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'Insult to Ambedkar's anti-untouchability mission': brass coin yatra forced to return

By Our Representative 
The anti-untouchability caravan led by top Gujarat Dalit rights leader Martin Macwan, stopped about five kilometres inside Haryana, allegedly on instructions from the Ministry of Home Affairs, Government of India, has been forced to begin its return journey after failing to be allowed to proceed further to Delhi. It will reach Ahmedabad on Tuesday afternoon.
On crossing the Haryana border and reaching Shahjahanpur, the caravan, consisting of a huge 1,111 kg brass coin having the photograph of Dr BR Ambedkar on one side and Lord Buddha on the other about 25 lakh one rupee coins and a huge Ambadkar statue, was stopped on August 7 evening by a large posse of the state police, which also put up barricades.
Consisting of six buses with 350 Dalit activists and four trucks loaded with the huge brass coin, the Ambedkar statue, and 25 lakh one rupee coins, the activists sat for the whole day on dharna on August 8. Kirit Rathod, a senior activist, termed the refusal of the Haryana police not to allow the caravan to proceed further “an insult to Dr BR Ambedkar, whose mission was to remove untouchability.”
While the brass coin was minted following contribution of brass utensils from Dalits across Gujarat and other parts of India, the one rupee coins were donations from as many individuals – both meant as their contribution to the need for commitment from the MPs who would sit in the Parliament building, to fulfill Dr Ambedkar’s dream of untouchability free India.
The Dalit leaders had proposed to hand over the brass coin and 25 lakh one rupee coins to the President, the Vice President, and the Lok Sabha speaker, stating, this was their contribution to the new Parliament building, as a stark reminder that even 75 years after Independence, the powers-that-be have not been able to abrogate untouchability. The brass coin is embossed with the pointed question: “Will India be untouchability free by 2047?”, i.e. the centenary year lof the Independence.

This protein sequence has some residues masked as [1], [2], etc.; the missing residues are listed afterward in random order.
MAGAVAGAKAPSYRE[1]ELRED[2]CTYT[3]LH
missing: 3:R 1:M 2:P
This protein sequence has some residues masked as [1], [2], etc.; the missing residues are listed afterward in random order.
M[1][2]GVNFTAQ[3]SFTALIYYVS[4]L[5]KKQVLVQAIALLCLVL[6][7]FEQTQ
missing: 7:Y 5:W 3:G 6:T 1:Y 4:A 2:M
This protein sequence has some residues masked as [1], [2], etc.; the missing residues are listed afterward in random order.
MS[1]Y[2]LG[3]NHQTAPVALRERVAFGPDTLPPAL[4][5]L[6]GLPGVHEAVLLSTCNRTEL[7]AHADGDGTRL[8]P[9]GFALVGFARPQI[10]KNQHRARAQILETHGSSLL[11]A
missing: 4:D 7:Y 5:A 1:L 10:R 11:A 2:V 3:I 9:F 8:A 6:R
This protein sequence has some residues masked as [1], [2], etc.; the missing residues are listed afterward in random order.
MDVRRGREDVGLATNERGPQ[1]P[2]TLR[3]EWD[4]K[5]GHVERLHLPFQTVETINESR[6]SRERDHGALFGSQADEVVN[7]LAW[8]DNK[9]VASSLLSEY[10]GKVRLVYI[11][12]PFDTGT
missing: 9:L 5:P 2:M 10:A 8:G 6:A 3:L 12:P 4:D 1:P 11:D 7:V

The caravan, which began its journey on August 1 from the Dalit Shakti Kendra (DSK), the technical-cum-Dalit empowerment centre founded by Macwan about two decades ago 20 kilometres south-east of Ahmedabad, was to reach Delhi via Rajasthan and Haryana on August 7. Macwan had announced that if they were not given the appointment to hand over the brass coin and 25 lakh one rupee coins, they would return to DSK, hoping to make similar attempt next year.
Asked what did his brass coin yatra -- which began its return journey on August 8 evening -- achieve, Macwan told Counterview, the very fact that about 1,000 cops with water cannons were deployed to stop their yatra from processing to Delhi, and barricades were put up,  "suggests we succeeded in highlighting the issue of untouchability, which was our main purpose." 
According to him, "The support that we received all the way, in Gujarat, Rajasthan and Haryana, was overwhelming. Clearly, the brass coin had become larger... Not without reason", he said, "Lots of media people reached up to us to find out what was our mission and why were we being stopped." Quoting cops, he added, they were stopped on the highway to Delhi “on instructions from the Ministry of Home Affairs.” 
In Delhi, the Dalit caravan was to be welcomed at the Ambedkar Bhawan, where a large number of human rights, mainly Dalit, activists had already gathered.

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